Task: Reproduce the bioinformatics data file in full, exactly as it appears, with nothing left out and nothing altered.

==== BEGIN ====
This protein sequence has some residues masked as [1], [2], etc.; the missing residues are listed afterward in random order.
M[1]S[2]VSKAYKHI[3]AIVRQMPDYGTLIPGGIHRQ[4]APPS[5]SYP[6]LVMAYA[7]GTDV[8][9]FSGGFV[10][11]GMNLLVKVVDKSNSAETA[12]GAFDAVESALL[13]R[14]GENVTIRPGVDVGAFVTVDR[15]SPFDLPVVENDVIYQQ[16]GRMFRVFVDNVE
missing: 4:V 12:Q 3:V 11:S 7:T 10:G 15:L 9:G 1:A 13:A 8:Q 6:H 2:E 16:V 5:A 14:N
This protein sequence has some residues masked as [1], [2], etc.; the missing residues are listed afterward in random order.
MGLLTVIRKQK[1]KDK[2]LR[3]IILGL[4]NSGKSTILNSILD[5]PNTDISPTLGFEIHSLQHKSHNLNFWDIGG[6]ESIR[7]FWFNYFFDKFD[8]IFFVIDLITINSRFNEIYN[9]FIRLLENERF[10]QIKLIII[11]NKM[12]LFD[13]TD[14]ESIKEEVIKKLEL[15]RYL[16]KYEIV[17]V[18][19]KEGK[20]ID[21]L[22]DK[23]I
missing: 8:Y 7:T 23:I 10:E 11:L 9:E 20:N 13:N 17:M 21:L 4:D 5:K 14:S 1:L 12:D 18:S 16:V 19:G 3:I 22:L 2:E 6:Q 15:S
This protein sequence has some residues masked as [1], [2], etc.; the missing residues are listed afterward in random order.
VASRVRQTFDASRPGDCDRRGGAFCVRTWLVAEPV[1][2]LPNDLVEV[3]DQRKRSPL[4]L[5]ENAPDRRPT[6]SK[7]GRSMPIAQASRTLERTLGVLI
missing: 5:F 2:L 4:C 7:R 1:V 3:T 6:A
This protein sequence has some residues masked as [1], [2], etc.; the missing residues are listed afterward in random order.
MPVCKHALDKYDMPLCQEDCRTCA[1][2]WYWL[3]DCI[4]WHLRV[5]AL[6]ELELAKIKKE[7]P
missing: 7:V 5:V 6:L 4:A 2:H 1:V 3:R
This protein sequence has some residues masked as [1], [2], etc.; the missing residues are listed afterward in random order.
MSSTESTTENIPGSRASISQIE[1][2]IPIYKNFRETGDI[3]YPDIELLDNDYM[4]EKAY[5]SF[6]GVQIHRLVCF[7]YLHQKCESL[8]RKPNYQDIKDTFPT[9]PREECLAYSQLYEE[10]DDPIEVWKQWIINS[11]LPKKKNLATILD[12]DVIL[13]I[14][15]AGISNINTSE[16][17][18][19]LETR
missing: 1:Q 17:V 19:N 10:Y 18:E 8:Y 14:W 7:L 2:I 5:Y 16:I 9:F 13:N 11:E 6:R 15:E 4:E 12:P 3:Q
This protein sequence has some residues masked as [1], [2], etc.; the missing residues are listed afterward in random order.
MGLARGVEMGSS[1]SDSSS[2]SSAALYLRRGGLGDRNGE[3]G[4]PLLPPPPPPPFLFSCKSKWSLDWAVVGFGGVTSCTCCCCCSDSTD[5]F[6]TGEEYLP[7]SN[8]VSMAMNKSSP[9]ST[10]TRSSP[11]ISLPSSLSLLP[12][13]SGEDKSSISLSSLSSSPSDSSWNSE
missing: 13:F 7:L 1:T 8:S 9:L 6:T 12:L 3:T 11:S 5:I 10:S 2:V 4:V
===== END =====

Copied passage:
This protein sequence has some residues masked as [1], [2], etc.; the missing residues are listed afterward in random order.
M[1]S[2]VSKAYKHI[3]AIVRQMPDYGTLIPGGIHRQ[4]APPS[5]SYP[6]LVMAYA[7]GTDV[8][9]FSGGFV[10][11]GMNLLVKVVDKSNSAETA[12]GAFDAVESALL[13]R[14]GENVTIRPGVDVGAFVTVDR[15]SPFDLPVVENDVIYQQ[16]GRMFRVFVDNVE
missing: 4:V 12:Q 3:V 11:S 7:T 10:G 15:L 9:G 1:A 13:A 8:Q 6:H 2:E 16:V 5:A 14:N
This protein sequence has some residues masked as [1], [2], etc.; the missing residues are listed afterward in random order.
MGLLTVIRKQK[1]KDK[2]LR[3]IILGL[4]NSGKSTILNSILD[5]PNTDISPTLGFEIHSLQHKSHNLNFWDIGG[6]ESIR[7]FWFNYFFDKFD[8]IFFVIDLITINSRFNEIYN[9]FIRLLENERF[10]QIKLIII[11]NKM[12]LFD[13]TD[14]ESIKEEVIKKLEL[15]RYL[16]KYEIV[17]V[18][19]KEGK[20]ID[21]L[22]DK[23]I
missing: 8:Y 7:T 23:I 10:E 11:L 9:E 20:N 13:N 17:M 21:L 4:D 5:K 14:S 1:L 12:D 18:S 16:V 19:G 3:I 22:L 2:E 6:Q 15:S
This protein sequence has some residues masked as [1], [2], etc.; the missing residues are listed afterward in random order.
VASRVRQTFDASRPGDCDRRGGAFCVRTWLVAEPV[1][2]LPNDLVEV[3]DQRKRSPL[4]L[5]ENAPDRRPT[6]SK[7]GRSMPIAQASRTLERTLGVLI
missing: 5:F 2:L 4:C 7:R 1:V 3:T 6:A
This protein sequence has some residues masked as [1], [2], etc.; the missing residues are listed afterward in random order.
MPVCKHALDKYDMPLCQEDCRTCA[1][2]WYWL[3]DCI[4]WHLRV[5]AL[6]ELELAKIKKE[7]P
missing: 7:V 5:V 6:L 4:A 2:H 1:V 3:R
This protein sequence has some residues masked as [1], [2], etc.; the missing residues are listed afterward in random order.
MSSTESTTENIPGSRASISQIE[1][2]IPIYKNFRETGDI[3]YPDIELLDNDYM[4]EKAY[5]SF[6]GVQIHRLVCF[7]YLHQKCESL[8]RKPNYQDIKDTFPT[9]PREECLAYSQLYEE[10]DDPIEVWKQWIINS[11]LPKKKNLATILD[12]DVIL[13]I[14][15]AGISNINTSE[16][17][18][19]LETR
missing: 1:Q 17:V 19:N 10:Y 18:E 8:Y 14:W 7:L 2:I 5:Y 16:I 9:F 13:N 11:E 6:R 15:E 4:E 12:P 3:Q
This protein sequence has some residues masked as [1], [2], etc.; the missing residues are listed afterward in random order.
MGLARGVEMGSS[1]SDSSS[2]SSAALYLRRGGLGDRNGE[3]G[4]PLLPPPPPPPFLFSCKSKWSLDWAVVGFGGVTSCTCCCCCSDSTD[5]F[6]TGEEYLP[7]SN[8]VSMAMNKSSP[9]ST[10]TRSSP[11]ISLPSSLSLLP[12][13]SGEDKSSISLSSLSSSPSDSSWNSE
missing: 13:F 7:L 1:T 8:S 9:L 6:T 12:L 3:T 11:S 5:I 10:S 2:V 4:V